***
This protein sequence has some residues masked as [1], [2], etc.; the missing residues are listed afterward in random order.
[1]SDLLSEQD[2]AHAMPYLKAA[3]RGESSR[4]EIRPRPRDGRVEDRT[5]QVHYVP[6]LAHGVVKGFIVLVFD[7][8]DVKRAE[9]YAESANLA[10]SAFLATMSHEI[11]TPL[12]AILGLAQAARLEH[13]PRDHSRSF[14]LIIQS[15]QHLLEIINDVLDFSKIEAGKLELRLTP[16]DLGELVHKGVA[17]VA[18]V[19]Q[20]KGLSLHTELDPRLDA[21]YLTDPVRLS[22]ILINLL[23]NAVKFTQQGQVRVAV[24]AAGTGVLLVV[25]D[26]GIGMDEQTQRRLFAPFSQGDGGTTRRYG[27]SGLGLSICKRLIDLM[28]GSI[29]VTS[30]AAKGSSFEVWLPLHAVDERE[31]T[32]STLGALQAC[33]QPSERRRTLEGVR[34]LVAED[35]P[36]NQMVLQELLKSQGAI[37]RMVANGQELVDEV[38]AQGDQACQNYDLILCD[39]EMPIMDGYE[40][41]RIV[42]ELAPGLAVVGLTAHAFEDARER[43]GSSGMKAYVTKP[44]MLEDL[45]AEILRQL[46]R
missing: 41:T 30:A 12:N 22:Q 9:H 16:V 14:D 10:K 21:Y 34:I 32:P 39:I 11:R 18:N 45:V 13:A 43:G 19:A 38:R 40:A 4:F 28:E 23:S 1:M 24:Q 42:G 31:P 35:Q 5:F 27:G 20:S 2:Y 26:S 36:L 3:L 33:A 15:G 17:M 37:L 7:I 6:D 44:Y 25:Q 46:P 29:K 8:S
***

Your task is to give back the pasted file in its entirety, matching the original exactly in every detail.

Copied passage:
This protein sequence has some residues masked as [1], [2], etc.; the missing residues are listed afterward in random order.
[1]SDLLSEQD[2]AHAMPYLKAA[3]RGESSR[4]EIRPRPRDGRVEDRT[5]QVHYVP[6]LAHGVVKGFIVLVFD[7][8]DVKRAE[9]YAESANLA[10]SAFLATMSHEI[11]TPL[12]AILGLAQAARLEH[13]PRDHSRSF[14]LIIQS[15]QHLLEIINDVLDFSKIEAGKLELRLTP[16]DLGELVHKGVA[17]VA[18]V[19]Q[20]KGLSLHTELDPRLDA[21]YLTDPVRLS[22]ILINLL[23]NAVKFTQQGQVRVAV[24]AAGTGVLLVV[25]D[26]GIGMDEQTQRRLFAPFSQGDGGTTRRYG[27]SGLGLSICKRLIDLM[28]GSI[29]VTS[30]AAKGSSFEVWLPLHAVDERE[31]T[32]STLGALQAC[33]QPSERRRTLEGVR[34]LVAED[35]P[36]NQMVLQELLKSQGAI[37]RMVANGQELVDEV[38]AQGDQACQNYDLILCD[39]EMPIMDGYE[40][41]RIV[42]ELAPGLAVVGLTAHAFEDARER[43]GSSGMKAYVTKP[44]MLEDL[45]AEILRQL[46]R
missing: 41:T 30:A 12:N 22:Q 9:H 16:V 14:D 10:K 21:Y 34:I 32:P 39:I 11:R 18:N 45:V 13:A 43:G 19:A 38:R 40:A 4:F 28:E 23:S 1:M 24:Q 42:G 31:P 35:Q 5:F 27:G 20:S 2:Y 26:S 36:L 3:L 33:A 15:G 17:M 37:L 7:I 6:D 44:Y 25:Q 46:P 29:K 8:S